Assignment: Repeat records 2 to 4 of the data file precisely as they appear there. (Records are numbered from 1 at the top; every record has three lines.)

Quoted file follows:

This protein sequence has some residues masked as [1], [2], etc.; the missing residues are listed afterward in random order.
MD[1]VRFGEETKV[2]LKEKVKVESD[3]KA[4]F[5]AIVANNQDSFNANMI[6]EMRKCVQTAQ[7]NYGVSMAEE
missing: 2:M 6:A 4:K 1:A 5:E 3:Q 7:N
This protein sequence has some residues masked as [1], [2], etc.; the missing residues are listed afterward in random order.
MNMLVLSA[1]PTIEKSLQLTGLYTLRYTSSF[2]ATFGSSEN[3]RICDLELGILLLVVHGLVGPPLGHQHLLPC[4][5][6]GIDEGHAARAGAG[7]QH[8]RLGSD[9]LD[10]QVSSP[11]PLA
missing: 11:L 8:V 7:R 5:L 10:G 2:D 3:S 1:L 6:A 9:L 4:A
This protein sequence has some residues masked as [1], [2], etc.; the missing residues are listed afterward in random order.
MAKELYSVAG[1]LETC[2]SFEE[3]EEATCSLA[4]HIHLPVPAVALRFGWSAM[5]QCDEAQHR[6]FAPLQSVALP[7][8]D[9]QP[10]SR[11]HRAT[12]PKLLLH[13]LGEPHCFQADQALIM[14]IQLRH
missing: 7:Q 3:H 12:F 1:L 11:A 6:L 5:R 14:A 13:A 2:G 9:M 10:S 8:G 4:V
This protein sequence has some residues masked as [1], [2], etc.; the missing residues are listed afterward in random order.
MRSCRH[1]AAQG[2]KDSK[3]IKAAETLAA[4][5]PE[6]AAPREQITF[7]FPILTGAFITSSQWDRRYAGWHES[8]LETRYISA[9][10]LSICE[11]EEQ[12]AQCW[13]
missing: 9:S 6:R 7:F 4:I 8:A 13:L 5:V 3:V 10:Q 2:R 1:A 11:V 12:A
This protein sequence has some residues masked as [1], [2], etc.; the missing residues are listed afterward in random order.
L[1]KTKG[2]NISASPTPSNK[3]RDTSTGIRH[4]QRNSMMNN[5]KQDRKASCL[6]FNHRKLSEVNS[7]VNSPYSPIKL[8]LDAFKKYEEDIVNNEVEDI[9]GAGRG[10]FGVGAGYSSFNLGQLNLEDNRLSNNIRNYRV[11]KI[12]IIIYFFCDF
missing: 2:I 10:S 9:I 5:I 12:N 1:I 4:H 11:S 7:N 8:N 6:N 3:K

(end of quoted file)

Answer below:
This protein sequence has some residues masked as [1], [2], etc.; the missing residues are listed afterward in random order.
MNMLVLSA[1]PTIEKSLQLTGLYTLRYTSSF[2]ATFGSSEN[3]RICDLELGILLLVVHGLVGPPLGHQHLLPC[4][5][6]GIDEGHAARAGAG[7]QH[8]RLGSD[9]LD[10]QVSSP[11]PLA
missing: 11:L 8:V 7:R 5:L 10:G 2:D 3:S 1:L 6:A 9:L 4:A
This protein sequence has some residues masked as [1], [2], etc.; the missing residues are listed afterward in random order.
MAKELYSVAG[1]LETC[2]SFEE[3]EEATCSLA[4]HIHLPVPAVALRFGWSAM[5]QCDEAQHR[6]FAPLQSVALP[7][8]D[9]QP[10]SR[11]HRAT[12]PKLLLH[13]LGEPHCFQADQALIM[14]IQLRH
missing: 7:Q 3:H 12:F 1:L 11:A 6:L 5:R 14:A 13:A 2:G 9:M 10:S 8:G 4:V
This protein sequence has some residues masked as [1], [2], etc.; the missing residues are listed afterward in random order.
MRSCRH[1]AAQG[2]KDSK[3]IKAAETLAA[4][5]PE[6]AAPREQITF[7]FPILTGAFITSSQWDRRYAGWHES[8]LETRYISA[9][10]LSICE[11]EEQ[12]AQCW[13]
missing: 9:S 6:R 7:F 4:I 8:A 13:L 5:V 3:V 10:Q 2:R 1:A 11:V 12:A